Kecskés considers Hamvas’s Tabula Smaragdina, written between 1947 and 1950, “the most concrete example in all of his writings of a systematic exposure of a divinatory system” (180). It also covers alchemical symbolism. It is not, however, particularly Traditionalist, save in the very broad sense that Traditionalists have always been interested in alchemy and astrology as ways in which traditional cosmology can be restored, as Kecskés correctly notes.

Dugin, the State Department, and Brazil

Nova Resistênca (New Resistance), a Brazilian group that draws on and supports Alexander Dugin and is led by Raphael Machado, originally a proponent of Julius Evola before he discovered Dugin, has drawn the attention of the US State Department

Nova Resistênca is the subject of a report, available here, by the State Department’s Global Engagement Center, a group that aims to “understand, expose, and counter foreign state and non-state propaganda and disinformation efforts.” The report concludes that “While there is no direct evidence that… Nova Resistência [and certain other organizations that have promoted Dugin’s work]… are controlled by Russian intelligence services, the organizations have the hallmarks of other proxy websites and organizations that the FSB, GRU or SVR are known to direct, task or influence.”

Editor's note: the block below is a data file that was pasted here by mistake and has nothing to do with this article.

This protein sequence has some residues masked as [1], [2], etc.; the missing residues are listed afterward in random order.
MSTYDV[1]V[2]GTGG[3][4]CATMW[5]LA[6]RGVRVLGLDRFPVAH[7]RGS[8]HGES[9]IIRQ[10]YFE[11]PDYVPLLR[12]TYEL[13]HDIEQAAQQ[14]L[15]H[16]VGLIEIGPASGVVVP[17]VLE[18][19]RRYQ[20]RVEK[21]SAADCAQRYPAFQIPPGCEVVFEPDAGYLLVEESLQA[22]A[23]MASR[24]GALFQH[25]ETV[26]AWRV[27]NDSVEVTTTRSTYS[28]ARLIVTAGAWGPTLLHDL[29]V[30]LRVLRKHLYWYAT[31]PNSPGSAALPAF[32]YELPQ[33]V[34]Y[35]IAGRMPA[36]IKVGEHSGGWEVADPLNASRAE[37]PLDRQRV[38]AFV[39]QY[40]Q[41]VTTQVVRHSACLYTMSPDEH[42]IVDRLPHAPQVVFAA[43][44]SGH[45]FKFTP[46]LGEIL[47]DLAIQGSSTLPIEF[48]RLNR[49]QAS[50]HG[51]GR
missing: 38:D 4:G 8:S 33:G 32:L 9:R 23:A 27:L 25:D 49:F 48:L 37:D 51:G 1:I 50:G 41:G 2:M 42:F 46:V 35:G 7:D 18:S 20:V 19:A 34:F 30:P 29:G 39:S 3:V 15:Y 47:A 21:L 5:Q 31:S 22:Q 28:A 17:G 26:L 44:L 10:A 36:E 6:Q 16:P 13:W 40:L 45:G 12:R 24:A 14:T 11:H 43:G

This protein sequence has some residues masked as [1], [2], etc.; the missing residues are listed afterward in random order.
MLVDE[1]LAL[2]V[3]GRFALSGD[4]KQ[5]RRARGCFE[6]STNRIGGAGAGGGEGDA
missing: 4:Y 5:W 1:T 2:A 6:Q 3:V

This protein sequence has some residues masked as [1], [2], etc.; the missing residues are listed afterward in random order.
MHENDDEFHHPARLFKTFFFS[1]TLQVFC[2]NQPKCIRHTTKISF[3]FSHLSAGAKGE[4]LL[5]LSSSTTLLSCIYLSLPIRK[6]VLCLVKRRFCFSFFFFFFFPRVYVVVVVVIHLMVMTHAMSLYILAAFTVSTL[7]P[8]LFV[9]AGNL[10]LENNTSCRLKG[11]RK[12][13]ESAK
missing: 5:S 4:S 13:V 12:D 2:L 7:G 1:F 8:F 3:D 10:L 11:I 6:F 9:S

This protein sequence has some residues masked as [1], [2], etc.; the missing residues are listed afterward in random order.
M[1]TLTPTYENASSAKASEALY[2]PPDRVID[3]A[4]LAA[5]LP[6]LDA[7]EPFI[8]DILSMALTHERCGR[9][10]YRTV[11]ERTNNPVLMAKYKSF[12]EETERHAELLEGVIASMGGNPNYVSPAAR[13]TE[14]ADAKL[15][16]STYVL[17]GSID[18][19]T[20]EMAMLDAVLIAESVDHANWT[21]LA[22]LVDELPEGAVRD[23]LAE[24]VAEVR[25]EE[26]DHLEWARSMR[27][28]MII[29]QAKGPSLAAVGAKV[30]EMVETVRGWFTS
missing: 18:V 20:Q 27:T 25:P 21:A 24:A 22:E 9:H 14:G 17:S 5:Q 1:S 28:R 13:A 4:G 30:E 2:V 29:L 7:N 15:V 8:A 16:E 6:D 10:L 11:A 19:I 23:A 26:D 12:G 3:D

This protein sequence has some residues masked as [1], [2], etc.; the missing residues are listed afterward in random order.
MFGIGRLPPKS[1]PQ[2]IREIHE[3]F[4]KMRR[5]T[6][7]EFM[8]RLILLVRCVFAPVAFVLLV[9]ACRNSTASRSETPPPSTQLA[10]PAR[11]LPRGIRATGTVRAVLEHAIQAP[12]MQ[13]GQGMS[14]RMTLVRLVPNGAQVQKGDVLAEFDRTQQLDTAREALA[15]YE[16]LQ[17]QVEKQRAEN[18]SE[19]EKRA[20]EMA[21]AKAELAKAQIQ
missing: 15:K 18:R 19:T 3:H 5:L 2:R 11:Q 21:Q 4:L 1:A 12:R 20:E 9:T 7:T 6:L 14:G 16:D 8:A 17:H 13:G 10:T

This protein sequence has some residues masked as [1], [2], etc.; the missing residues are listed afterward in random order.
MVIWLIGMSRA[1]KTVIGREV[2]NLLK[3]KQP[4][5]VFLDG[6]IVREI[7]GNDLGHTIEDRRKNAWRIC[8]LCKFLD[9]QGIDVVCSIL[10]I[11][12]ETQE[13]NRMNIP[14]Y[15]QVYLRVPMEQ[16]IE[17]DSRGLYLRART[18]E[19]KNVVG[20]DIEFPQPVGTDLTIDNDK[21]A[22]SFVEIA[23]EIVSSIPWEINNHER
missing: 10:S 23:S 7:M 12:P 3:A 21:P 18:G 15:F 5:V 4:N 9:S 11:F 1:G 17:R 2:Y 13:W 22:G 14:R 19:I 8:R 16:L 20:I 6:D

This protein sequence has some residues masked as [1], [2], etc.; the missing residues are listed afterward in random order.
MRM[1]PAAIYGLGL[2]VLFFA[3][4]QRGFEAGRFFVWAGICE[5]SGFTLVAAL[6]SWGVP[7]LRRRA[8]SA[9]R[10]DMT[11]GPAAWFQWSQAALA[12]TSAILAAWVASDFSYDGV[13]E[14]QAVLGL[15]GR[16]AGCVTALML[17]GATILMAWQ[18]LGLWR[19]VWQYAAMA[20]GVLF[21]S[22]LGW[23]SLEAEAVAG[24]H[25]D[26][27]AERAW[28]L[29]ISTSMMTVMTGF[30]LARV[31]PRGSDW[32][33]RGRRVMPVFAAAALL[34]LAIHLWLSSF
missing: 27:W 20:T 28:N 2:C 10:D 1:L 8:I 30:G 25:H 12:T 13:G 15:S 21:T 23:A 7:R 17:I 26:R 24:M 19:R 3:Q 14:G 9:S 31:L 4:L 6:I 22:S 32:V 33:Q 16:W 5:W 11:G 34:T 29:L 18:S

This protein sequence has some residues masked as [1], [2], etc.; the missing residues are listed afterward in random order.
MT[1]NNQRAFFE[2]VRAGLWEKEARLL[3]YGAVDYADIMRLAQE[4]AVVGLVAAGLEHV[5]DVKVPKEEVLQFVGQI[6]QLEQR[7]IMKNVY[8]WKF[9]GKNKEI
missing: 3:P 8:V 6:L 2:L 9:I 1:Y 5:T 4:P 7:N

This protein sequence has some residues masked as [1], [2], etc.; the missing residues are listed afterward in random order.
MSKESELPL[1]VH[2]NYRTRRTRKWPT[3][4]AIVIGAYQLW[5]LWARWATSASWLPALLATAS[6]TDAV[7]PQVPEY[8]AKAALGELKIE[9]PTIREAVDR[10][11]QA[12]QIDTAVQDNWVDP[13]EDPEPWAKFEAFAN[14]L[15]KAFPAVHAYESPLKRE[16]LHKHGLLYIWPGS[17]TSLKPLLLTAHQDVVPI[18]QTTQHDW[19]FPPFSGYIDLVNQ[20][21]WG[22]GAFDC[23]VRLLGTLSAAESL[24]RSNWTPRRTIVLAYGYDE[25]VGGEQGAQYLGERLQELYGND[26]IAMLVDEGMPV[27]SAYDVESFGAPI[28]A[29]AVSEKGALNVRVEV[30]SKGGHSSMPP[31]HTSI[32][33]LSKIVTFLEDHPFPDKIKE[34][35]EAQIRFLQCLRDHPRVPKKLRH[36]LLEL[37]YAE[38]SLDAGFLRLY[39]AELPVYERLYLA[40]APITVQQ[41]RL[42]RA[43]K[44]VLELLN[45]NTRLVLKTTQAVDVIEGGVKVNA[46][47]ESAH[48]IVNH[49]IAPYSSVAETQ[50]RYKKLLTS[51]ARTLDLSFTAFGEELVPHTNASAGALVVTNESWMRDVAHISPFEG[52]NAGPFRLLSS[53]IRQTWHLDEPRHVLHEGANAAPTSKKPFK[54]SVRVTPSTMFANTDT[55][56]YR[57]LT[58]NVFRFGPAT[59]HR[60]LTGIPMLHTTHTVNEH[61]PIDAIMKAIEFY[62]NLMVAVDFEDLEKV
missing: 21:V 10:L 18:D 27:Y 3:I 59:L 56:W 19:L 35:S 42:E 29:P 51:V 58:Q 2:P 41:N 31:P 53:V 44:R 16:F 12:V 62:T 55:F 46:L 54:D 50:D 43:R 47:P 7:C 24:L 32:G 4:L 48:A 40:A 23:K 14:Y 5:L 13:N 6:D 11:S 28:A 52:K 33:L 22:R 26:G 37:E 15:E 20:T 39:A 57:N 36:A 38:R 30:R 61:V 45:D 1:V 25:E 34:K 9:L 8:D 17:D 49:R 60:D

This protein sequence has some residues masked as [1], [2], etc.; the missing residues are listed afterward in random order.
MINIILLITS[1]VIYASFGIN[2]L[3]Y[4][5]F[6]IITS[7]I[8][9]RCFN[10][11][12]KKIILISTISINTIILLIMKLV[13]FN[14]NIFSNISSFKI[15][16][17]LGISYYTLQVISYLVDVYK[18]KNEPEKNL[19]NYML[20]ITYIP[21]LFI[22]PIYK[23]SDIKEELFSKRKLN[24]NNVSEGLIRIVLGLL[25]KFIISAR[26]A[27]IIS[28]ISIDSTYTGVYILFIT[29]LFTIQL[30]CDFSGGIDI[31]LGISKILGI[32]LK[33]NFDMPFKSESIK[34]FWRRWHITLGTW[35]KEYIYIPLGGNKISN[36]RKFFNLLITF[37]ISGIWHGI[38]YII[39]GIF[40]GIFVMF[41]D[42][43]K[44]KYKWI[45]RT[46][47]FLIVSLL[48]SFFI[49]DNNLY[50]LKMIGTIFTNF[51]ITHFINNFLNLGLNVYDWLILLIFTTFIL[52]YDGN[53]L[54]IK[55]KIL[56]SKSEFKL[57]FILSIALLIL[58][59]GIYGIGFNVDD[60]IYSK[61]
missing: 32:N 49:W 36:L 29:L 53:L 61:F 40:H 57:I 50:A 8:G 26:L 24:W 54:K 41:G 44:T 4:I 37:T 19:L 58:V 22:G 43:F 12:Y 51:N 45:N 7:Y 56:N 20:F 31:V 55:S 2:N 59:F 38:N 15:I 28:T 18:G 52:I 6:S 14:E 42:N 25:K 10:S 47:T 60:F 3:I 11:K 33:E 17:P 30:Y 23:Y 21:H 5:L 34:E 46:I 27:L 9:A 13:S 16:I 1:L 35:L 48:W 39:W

The report is less interested in Nova Resistênca and Dugin’s thought than in how this thought is delivered and in possible links to the Russian state. Dugin’s Fourth Political Theory is described only very briefly, and classified as “pro-authoritarian disinformation,” a “neo-fascist, destabilizing ideology,” and part of “a violent, anti-liberal, neo-fascist agenda that serves as an ideological vehicle to destabilize democracies, upend the rules-based international order, and agitate for revanchist military activity in favor of the Kremlin’s strategic goals.”